Matting poly finish neck

Discussion in 'Guitars in General' started by candid_x, Sep 26, 2008.

  1. candid_x

    candid_x Supporting Member

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    I've a nice tele neck, which unfortunately has an (albeit) nice, not terribly thick, high gloss poly finish. Why o why do players like this? I've seen the same or worse on CS strats too. I digress, sorry.

    So, without going through radical finish removal procedures, will light sanding or steel wool matt the gloss and make it feel less like a freshly painted railing?
     
  2. GregoryL

    GregoryL Supporting Member

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    It seems to be more common to take the steel wool to gloss nitro necks because they can initially be a little sticky, whereas poly is pretty smooth.

    However, it will work ... start with very fine steel wool and see if that's enough. If not, you might want to go coarser.

    I've never been a fan of sanding, and personally prefer steel wool, which 'burnishes' the finish rather than cutting into it like sanding.
     
  3. candid_x

    candid_x Supporting Member

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    Thanks.

    Not really sticky like nitro can sometimes be, just skiddy kind of glossy. I'm really spoiled by the natural wood feel of Music Man necks. I can't stand glossy necks anymore.
     
  4. tonedaddy

    tonedaddy Member

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    candid x,
    I strongly recommend avoiding steel wool or sandpaper for what you want to do and use a product called Micro-Mesh, as I believe you'll like the results much more.

    http://www.sisweb.com/micromesh/

    Stew-Mac sells Micro-Mesh products particularly suited for guitar work:
    http://www.stewmac.com/cgi-bin/haze...IT_ACTION_SEARCH.x=0&SUBMIT_ACTION_SEARCH.y=0

    Do a TGP search on Micro-Mesh (also do another search on MicroMesh as it's often misspelled and TGP's search function is very specific on spelling) and you'll find a fair number of posts that explain how folks have used it for best results.

    Scott Peterson, TGP admin, has been a huge advocate for using Micro-Mesh to get his necks to exactly the place you're talking about. Most everything you want to know about the product and how to use it you can find on this thread from 2004, where a member asked Scott all about it:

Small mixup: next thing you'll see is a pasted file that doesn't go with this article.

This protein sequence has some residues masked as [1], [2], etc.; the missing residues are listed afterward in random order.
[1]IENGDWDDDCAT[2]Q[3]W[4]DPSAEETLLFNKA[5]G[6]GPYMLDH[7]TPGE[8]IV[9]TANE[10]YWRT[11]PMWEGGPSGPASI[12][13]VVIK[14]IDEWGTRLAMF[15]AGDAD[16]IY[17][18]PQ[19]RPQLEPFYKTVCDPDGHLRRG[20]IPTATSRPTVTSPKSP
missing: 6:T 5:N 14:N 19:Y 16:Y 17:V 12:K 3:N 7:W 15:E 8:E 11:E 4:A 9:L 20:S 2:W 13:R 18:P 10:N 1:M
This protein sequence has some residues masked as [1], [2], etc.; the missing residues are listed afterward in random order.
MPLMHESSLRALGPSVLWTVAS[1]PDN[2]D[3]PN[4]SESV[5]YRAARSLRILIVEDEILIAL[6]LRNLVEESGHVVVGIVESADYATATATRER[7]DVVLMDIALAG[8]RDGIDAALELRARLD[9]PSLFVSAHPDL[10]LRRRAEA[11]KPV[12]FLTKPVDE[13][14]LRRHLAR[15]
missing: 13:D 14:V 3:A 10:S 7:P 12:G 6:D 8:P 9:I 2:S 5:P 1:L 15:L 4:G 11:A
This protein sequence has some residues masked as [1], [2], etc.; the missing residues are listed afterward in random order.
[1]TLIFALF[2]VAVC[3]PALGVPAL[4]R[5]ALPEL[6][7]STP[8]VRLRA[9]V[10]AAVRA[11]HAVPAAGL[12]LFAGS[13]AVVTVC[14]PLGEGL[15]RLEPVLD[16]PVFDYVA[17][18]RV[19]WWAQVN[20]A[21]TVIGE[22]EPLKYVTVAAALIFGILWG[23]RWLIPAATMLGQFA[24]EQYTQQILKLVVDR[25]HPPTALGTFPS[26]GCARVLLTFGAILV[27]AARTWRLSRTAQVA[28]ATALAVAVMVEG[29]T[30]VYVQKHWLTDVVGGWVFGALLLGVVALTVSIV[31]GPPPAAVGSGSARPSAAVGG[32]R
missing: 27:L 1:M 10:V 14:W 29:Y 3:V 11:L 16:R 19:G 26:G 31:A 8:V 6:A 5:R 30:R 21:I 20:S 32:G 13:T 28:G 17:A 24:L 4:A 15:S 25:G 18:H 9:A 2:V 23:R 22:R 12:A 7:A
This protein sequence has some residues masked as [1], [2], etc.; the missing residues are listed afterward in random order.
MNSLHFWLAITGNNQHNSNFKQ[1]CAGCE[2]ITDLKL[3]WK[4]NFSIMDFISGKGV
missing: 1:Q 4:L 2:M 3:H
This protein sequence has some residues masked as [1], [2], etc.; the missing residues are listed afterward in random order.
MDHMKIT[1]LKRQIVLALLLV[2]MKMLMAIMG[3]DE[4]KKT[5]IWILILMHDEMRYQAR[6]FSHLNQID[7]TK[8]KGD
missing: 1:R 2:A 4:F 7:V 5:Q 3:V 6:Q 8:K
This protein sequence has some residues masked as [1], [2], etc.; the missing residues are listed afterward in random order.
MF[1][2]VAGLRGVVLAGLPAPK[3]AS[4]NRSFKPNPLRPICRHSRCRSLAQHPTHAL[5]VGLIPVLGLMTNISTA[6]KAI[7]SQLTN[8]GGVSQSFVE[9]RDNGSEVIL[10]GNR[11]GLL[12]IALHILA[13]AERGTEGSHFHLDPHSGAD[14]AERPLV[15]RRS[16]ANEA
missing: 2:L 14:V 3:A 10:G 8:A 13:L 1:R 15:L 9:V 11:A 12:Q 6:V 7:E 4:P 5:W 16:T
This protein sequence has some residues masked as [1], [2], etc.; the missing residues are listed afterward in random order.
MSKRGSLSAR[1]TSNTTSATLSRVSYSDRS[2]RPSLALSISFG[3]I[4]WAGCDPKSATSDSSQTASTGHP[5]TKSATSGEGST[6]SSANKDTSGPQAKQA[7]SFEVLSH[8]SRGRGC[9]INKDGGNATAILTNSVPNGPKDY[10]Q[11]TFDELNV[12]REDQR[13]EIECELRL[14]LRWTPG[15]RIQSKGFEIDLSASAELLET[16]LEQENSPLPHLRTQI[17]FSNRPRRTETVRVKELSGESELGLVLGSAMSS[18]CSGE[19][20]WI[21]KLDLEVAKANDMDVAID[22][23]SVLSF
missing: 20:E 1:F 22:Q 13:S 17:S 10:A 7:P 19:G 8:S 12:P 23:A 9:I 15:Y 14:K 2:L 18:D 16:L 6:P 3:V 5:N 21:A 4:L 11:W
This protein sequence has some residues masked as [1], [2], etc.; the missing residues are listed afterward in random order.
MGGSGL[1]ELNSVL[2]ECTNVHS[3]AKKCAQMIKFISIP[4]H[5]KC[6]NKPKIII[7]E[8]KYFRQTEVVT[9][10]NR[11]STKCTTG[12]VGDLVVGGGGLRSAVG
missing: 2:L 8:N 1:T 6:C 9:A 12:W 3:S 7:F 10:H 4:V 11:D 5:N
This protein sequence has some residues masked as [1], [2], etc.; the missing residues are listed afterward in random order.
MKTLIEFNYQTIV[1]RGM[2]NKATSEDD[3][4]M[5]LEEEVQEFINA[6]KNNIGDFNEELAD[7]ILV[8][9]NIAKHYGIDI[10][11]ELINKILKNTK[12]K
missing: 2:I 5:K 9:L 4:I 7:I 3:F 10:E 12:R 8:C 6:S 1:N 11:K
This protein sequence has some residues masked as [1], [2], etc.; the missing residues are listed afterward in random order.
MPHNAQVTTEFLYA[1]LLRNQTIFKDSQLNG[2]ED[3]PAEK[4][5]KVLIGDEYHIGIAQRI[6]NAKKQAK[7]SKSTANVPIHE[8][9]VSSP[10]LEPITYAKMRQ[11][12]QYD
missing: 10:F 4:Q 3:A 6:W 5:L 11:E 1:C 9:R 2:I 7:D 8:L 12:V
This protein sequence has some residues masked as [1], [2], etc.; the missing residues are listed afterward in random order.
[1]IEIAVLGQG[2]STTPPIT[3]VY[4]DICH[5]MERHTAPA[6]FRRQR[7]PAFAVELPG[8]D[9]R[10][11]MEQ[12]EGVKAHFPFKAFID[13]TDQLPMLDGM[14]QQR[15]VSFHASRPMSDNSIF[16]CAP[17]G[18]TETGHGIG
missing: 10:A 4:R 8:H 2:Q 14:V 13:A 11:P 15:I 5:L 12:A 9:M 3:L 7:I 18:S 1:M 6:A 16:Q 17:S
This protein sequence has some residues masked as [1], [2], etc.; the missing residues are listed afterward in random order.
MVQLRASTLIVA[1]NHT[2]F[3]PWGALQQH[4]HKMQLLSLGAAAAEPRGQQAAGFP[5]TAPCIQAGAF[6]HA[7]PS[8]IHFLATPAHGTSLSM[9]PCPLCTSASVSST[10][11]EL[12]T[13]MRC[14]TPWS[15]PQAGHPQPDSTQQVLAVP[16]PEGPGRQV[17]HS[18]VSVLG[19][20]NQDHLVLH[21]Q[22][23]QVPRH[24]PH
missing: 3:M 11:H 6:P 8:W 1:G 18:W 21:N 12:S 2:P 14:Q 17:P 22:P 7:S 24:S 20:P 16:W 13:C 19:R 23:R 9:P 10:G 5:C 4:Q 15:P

http://www.thegearpage.net/board/showthread.php?t=54369

    And a few more posts here:
    http://www.thegearpage.net/board/showthread.php?p=515837
    http://www.thegearpage.net/board/showthread.php?p=407871
    http://www.thegearpage.net/board/showthread.php?p=407801


    In all the years I've been on TGP, I don't recall anyone posting that they didn't like the results they got with Micro-Mesh or that it wasn't worth the investment.
     
  5. candid_x

    candid_x Supporting Member

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    Thanks! Looking into it.
     
  6. candid_x

    candid_x Supporting Member

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  7. tonedaddy

    tonedaddy Member

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    I've never used the fingertip-sized pads, so I can't really say. They would probably work fine, but might not offer as much flexibility in how you hold the mesh. Meaning, if you don't mind doing all the work with your fingertips, they'd probably work fine. If you think you might be more comfortable holding the mesh differently, then the full-sized kit might work easier/better.

    I wouldn't hesitate to pm Scott Peterson directly, as I don't know anyone that has more experience using Micro-Mesh than he does.
     
  8. doublee

    doublee Member

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    +1 on the micro mesh. Steel wool will find its way to your pickups...
     
  9. omboy

    omboy Member

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    Micro-mesh is great stuff. To just knock the gloss off the back of a poly neck, I use scotchbrite kitchen scouring pads (the dark green ones). Cheap and easy to find, though I'd buy the micro-mesh kit if I wanted to degloss an entire guitar or such.
     
  10. Jon Silberman

    Jon Silberman 10Q Jerry & Dickey Gold Supporting Member

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    +1 on micromesh. Even scotchbrite will work, though. Before you start, tape off the top and bottom of the back of the neck with masking tape. It will give your results a professional look.
     
  11. candid_x

    candid_x Supporting Member

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    Thanks for your suggestions.

    Only thing is, I wasn't counting on spending near 50 bucks on the stuff to buff one squire neck. My other guitar necks are Tru-Oil finished, which I re-treat maybe every 18 months or so. Maybe the Micro-Mesh would work well on those too.

    Thanks!
     

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